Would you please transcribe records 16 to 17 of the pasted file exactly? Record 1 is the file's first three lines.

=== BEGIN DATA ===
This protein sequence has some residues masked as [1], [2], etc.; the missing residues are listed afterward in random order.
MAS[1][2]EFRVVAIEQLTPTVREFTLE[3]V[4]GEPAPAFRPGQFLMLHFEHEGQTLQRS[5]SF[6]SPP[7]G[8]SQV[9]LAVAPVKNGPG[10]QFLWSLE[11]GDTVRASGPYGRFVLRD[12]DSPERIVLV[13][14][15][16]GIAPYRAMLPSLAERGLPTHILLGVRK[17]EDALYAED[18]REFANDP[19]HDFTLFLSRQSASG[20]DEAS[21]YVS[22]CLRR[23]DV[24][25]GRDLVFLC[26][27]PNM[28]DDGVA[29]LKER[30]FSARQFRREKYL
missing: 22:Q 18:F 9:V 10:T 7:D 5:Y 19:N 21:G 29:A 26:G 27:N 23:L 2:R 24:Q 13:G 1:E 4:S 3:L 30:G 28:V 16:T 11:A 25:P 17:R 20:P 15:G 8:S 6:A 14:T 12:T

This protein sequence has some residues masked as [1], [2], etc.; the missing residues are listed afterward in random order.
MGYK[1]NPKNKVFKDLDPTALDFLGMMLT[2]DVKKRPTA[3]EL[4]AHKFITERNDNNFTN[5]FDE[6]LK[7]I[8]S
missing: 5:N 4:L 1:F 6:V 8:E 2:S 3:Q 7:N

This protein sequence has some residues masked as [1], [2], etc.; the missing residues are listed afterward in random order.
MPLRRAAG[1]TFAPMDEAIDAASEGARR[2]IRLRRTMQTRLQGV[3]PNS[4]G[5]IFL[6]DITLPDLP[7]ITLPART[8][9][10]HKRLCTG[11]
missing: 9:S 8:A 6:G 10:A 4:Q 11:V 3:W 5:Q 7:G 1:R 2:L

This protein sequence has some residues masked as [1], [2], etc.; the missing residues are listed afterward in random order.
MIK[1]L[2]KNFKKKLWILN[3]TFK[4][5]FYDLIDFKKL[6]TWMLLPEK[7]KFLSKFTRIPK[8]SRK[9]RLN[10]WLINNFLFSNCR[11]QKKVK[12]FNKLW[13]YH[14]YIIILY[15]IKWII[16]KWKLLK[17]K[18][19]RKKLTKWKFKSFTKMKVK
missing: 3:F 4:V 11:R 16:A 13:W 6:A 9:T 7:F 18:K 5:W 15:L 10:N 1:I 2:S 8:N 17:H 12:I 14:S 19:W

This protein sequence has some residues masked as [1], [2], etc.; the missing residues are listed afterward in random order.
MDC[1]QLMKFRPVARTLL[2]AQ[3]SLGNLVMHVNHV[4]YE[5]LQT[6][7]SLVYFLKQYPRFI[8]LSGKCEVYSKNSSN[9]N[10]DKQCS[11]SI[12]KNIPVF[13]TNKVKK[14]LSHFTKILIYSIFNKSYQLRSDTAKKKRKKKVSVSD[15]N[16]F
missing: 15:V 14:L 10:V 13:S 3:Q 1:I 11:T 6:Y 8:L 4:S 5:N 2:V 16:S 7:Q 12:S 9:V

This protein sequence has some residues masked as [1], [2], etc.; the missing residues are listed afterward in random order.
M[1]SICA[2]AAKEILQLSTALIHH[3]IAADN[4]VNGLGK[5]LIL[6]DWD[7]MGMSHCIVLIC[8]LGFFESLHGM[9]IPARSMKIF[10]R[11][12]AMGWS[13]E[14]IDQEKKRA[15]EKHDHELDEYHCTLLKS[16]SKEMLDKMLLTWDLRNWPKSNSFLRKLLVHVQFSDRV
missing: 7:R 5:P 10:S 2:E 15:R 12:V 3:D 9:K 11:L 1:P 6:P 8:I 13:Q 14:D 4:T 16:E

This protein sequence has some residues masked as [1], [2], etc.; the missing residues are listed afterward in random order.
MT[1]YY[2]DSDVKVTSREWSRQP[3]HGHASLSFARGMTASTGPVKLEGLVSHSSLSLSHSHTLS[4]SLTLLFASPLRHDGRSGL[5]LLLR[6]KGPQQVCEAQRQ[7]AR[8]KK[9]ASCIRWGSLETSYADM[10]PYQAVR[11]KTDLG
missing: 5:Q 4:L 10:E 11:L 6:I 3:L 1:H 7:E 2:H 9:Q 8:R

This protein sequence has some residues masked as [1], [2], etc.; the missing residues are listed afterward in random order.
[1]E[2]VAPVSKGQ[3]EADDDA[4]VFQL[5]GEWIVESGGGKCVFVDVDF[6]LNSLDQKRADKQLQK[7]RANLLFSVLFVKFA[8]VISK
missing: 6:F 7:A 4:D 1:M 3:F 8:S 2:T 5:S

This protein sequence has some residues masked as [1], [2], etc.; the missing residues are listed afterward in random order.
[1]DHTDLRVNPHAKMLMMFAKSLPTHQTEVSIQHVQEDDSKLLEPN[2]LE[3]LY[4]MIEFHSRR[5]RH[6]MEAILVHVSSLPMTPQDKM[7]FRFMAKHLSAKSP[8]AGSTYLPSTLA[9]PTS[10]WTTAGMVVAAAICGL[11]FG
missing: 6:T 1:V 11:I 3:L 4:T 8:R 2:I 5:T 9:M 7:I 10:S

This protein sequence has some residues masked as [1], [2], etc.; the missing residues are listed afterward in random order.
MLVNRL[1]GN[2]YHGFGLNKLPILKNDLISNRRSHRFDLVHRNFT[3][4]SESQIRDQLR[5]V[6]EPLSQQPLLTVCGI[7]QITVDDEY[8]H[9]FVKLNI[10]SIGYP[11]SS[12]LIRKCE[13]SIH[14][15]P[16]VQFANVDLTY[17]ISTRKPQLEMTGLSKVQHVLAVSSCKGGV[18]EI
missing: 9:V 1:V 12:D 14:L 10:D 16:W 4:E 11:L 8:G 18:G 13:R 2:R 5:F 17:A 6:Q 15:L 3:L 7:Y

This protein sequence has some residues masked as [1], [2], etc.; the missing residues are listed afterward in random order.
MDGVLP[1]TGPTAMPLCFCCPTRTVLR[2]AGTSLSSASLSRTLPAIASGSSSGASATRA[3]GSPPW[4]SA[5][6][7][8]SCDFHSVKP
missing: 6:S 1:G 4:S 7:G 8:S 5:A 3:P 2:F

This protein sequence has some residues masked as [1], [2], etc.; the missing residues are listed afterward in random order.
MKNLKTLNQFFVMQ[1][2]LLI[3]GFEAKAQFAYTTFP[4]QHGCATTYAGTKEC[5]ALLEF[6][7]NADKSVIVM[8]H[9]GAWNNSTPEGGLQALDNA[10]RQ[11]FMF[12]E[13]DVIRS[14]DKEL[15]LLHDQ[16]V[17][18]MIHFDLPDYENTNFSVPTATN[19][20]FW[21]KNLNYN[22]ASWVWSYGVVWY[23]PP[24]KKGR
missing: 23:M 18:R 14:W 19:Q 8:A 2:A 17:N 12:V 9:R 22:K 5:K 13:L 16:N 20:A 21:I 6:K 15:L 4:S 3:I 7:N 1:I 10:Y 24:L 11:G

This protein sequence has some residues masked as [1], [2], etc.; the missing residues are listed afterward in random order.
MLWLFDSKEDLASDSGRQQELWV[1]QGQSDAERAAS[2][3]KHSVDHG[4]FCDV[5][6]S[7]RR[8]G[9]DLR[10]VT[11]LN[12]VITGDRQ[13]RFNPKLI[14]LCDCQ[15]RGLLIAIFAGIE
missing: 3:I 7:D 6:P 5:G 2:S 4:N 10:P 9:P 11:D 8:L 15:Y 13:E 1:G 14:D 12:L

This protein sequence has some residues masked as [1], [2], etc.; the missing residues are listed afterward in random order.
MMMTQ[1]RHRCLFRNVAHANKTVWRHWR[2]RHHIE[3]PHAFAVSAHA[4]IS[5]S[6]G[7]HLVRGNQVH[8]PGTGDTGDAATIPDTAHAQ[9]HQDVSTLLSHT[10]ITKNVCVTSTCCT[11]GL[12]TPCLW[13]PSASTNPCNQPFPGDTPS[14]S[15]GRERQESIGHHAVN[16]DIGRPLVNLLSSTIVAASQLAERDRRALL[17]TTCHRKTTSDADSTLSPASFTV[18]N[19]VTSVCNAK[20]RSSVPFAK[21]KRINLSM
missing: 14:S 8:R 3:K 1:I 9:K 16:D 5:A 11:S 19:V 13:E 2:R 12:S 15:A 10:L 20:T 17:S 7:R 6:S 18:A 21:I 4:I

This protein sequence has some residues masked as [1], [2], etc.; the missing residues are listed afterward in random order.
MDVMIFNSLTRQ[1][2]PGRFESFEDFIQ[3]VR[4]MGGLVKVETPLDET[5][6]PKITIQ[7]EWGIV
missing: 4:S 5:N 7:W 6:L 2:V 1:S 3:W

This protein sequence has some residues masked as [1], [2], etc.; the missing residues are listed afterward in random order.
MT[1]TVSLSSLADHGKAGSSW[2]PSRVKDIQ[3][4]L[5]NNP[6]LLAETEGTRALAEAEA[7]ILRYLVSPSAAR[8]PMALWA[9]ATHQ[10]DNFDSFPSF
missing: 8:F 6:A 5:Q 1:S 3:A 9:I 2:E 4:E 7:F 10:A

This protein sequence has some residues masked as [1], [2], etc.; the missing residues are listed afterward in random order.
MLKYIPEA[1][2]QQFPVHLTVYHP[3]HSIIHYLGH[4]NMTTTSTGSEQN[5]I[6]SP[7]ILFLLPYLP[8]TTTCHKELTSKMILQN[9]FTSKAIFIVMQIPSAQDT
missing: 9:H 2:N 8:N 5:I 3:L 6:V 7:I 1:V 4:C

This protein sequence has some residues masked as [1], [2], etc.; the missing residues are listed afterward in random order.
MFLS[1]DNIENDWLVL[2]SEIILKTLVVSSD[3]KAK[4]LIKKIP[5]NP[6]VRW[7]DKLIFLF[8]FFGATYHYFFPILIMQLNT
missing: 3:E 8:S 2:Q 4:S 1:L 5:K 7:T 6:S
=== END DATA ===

This protein sequence has some residues masked as [1], [2], etc.; the missing residues are listed afterward in random order.
MT[1]TVSLSSLADHGKAGSSW[2]PSRVKDIQ[3][4]L[5]NNP[6]LLAETEGTRALAEAEA[7]ILRYLVSPSAAR[8]PMALWA[9]ATHQ[10]DNFDSFPSF
missing: 8:F 6:A 5:Q 1:S 3:A 9:I 2:E 4:E 7:F 10:A

This protein sequence has some residues masked as [1], [2], etc.; the missing residues are listed afterward in random order.
MLKYIPEA[1][2]QQFPVHLTVYHP[3]HSIIHYLGH[4]NMTTTSTGSEQN[5]I[6]SP[7]ILFLLPYLP[8]TTTCHKELTSKMILQN[9]FTSKAIFIVMQIPSAQDT
missing: 9:H 2:N 8:N 5:I 3:L 6:V 7:I 1:V 4:C